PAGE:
The Nazi Doctors, the long-awaited book by Robert Lifton, a distinguished professor at the Graduate Center of the City University of New York, is an extraordinary volume that sheds new light on the role of the Nazi doctors in Hitler's Germany. It describes their transformation from healers to killers.
The author regards most of the doctors he interviewed as being average, neither brilliant nor stupid. How then can we understand the involvement of physicians in the Nazi killing machine?
The subversion of the ethical physician and the violation of the Hippocratic oath contrast with the outstanding contribution of German medicine in the past. To understand this contradiction, Lifton examines the prewar Nazification of the German medical profession.
The physician was to become a "cultivator of the genes," "caretaker of the race," "biological soldier" and "genetics doctor"—all with the goal of keeping the Aryan blood clean and free of "dangerous genes." The Nazi biomedical concept advocated "extermination of useless life" through a secret organized program that was misleadingly termed "euthanasia."
It is ironic that the only authentic healers in the death camp were the prisoner doctors, who were put in charge of the medical blocks. Out of boredom and for psychological reasons, the Nazi physicians visited these islands of medical humanity where they joined the prisoner doctors in actual medical work or research. These activities were like "hobbies" where the "medicalized killers" could escape into illusion.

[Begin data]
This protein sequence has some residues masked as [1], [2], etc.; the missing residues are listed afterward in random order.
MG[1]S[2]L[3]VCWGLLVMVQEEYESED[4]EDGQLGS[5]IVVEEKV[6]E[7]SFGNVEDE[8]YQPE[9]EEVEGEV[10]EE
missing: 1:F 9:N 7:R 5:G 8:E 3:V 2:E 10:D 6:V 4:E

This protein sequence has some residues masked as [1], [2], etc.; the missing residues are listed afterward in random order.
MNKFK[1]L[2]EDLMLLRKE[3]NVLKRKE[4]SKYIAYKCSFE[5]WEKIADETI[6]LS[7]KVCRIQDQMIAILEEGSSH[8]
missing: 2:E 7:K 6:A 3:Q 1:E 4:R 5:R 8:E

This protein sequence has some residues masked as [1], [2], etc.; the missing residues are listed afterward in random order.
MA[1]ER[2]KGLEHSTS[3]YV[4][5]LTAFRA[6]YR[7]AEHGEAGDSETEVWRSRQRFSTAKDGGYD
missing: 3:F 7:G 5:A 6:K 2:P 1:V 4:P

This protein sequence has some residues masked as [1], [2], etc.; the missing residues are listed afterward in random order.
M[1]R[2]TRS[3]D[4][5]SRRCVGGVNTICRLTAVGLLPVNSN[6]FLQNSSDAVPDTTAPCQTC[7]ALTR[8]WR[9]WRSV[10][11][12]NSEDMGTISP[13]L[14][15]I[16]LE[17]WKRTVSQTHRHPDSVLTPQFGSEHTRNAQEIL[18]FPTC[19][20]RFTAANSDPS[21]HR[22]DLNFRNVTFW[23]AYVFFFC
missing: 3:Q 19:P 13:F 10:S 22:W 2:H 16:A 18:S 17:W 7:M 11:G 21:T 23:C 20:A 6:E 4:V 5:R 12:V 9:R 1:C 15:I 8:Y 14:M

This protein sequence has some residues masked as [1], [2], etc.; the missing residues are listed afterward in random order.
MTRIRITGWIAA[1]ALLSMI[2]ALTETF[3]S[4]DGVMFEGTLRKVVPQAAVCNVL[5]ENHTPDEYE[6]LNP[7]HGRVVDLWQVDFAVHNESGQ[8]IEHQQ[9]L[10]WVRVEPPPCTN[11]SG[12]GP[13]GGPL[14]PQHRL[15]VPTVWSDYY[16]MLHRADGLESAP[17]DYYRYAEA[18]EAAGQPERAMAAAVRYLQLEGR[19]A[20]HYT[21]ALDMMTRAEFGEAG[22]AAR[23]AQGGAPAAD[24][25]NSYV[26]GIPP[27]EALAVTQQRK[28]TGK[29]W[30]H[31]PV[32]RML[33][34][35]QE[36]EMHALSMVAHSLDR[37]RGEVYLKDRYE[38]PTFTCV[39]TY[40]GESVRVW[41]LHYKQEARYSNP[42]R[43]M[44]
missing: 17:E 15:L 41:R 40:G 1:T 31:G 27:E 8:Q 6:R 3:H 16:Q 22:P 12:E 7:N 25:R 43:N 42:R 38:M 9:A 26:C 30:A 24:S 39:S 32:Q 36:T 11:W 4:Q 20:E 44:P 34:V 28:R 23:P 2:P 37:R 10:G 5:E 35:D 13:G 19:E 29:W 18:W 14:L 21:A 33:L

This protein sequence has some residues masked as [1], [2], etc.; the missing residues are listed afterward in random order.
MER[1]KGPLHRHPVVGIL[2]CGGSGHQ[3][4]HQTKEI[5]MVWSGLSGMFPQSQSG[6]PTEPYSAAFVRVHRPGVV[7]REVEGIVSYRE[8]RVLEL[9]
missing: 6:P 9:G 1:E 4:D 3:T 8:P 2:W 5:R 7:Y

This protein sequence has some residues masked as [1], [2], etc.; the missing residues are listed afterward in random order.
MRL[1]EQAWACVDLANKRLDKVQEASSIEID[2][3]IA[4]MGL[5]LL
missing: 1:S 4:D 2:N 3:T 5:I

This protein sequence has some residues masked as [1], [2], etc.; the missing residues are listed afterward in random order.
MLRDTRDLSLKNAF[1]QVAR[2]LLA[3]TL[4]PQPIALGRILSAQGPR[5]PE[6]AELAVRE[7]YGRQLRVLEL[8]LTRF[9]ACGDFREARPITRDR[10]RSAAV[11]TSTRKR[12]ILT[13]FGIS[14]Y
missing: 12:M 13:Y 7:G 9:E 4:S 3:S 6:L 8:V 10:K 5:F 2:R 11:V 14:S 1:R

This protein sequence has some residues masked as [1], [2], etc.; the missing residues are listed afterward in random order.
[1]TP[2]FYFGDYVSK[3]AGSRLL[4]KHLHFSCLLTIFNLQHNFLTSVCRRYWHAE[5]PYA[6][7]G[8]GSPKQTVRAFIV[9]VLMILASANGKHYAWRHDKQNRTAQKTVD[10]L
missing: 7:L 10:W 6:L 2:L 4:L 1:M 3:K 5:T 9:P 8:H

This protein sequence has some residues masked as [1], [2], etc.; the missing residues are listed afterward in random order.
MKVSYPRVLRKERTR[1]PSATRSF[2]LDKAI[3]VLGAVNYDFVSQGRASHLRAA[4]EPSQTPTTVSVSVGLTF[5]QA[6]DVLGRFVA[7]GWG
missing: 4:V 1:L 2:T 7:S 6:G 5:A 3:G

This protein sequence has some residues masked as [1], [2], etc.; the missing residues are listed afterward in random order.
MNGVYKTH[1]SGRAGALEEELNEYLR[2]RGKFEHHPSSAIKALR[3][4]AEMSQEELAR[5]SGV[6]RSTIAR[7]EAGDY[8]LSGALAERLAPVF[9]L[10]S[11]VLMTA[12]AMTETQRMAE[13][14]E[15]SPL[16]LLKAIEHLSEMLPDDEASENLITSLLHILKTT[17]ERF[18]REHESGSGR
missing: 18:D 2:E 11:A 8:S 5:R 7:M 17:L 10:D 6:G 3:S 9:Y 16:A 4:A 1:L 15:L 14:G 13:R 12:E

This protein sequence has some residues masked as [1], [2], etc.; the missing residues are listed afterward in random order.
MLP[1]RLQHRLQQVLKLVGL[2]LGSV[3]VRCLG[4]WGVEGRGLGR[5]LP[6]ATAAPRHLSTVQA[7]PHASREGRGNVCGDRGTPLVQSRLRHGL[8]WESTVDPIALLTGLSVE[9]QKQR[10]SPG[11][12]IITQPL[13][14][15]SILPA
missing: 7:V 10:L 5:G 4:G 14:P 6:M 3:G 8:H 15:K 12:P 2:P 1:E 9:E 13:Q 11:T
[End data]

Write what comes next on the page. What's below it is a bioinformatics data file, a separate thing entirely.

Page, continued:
Lifton has produced the first exhaustive and scholarly study on the role and psychological makeup of the Auschwitz doctors in Hitler's Final Solution, although it is not known whether the 29 doctors he interviewed were typical of those who worked elsewhere in the Third Reich. The chapter on Mengele is the most thorough writing I've seen to explore what is known about this fanatic Aryan and superficial scientist. To many Auschwitz survivors, Mengele was a demonic personality. Nevertheless, Lifton concludes from his analysis that Mengele was not a demon but a visionary ideologue—a physician who became a murderer.
Lifton's investigation of the death camp doctors led him to suggest that the Nazi medical profession played a pivotal role in the Holocaust. I do not share the author's enthusiasm for this view. As much as one abhors the callous part played by Nazi physicians in the extermination camps, it is unrealistic to believe that there would have been no Holocaust without the participation of the doctors.
Moral and sensitive people will be angered and shocked by this powerful volume. He is an adroit interviewer who managed to extract some frank admissions from the Nazi doctors, in spite of the fact that he had to occasionally reveal his own Jewish identity. Although Lifton brings much insight to the subject, there is too much psychological jargon in some sections of the book.
The Nazi Doctors speaks to today's scientific community. Fraud and other current issues must be resolved. It is essential that we do a better job than the Nazi doctors did of maintaining ethical principles.